Why can Kansas police seize cash and property from people?
A process called civil asset forfeiture allows Kansas police to take money, cars and other property from citizens — even if they're never convicted of a crime. Police say it stops criminals, but opponents say law enforcement takes too much, without enough oversight.
Between 2019 and 2022, Kansas police seized an average of $17,000 a day in property and cash. But 79% of those whose property was confiscated were not convicted of a crime.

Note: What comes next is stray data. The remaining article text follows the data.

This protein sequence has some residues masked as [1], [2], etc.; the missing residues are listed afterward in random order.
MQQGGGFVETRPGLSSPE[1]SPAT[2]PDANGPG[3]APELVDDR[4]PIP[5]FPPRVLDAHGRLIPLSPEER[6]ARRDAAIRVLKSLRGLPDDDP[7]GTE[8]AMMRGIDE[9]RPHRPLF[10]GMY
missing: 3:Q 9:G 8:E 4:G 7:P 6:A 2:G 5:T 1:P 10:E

Civil asset forfeiture is a tool to disrupt criminal activity, but once the property is seized, the onus is then put on citizens to get their property back and prove that there’s no reason to keep it.
Blaise Mesa of the Kansas News Service spoke with Steve Kraske on KCUR's Up To Date about the process and of victims who are still trying to recover property years it was taken by police.
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